One such mobile device management solution for "Bring Your Own Device" environments comes from Good Technology. Good Technology offers an application that smartphone owners can install on their devices, says Johnson. The software serves as a container for work-related activity on the phone. It basically separates the corporate work from the rest of the phone, says Johnson.
When an employee is ready to get onto the corporate network to check email or product inventory, for example, he simply launches the Good application, which prompts him to authenticate. "Everything that happens inside that app is segmented from the rest of the phone," says Johnson. "As the app is running, everything is there in memory. When you close the app, it saves everything else to a file that is encrypted. Attackers can't get to it. So if a drive-by download attacks a phone, it can't access any of the corporate stuff. It doesn't protect the device; it protects a company from an infected device."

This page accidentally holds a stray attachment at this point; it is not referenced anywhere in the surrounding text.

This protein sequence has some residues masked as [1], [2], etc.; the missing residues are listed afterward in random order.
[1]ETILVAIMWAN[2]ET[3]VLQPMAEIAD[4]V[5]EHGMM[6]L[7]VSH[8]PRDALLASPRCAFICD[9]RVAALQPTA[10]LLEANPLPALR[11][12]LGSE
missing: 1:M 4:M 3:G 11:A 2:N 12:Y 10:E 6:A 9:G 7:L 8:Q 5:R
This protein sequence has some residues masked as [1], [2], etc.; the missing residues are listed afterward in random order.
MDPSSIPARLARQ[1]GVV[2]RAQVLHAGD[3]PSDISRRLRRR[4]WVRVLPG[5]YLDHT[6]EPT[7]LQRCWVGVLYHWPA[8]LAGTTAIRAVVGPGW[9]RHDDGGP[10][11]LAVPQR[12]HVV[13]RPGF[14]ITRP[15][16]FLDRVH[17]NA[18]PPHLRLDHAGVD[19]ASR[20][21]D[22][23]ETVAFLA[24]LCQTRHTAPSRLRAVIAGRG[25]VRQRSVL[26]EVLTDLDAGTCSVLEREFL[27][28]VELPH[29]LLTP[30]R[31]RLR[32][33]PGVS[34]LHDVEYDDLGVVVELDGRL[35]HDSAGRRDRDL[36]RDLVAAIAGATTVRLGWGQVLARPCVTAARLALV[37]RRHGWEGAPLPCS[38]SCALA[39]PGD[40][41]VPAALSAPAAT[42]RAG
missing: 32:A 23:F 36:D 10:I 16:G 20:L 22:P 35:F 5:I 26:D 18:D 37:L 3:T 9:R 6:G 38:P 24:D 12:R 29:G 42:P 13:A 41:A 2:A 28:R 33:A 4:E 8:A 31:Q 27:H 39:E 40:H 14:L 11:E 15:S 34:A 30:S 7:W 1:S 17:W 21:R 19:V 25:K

The drawback to the Good Technology application, says Johnson, is that the user interface is different from the rest of the phone. "If you're used to the way Android does mail, the Good mail client works differently. It doesn't have the same feature set. A lot of users complain about that," he adds. "But if it's the difference between complaints from users and safety from drive-by downloads, then Good wins."
Meridith Levinson covers Careers, Security and Cloud Computing for CIO.com. Follow Meridith on Twitter @meridith. Follow everything from CIO.com on Twitter @CIOonline and on Facebook. Email Meridith at firstname.lastname@example.org.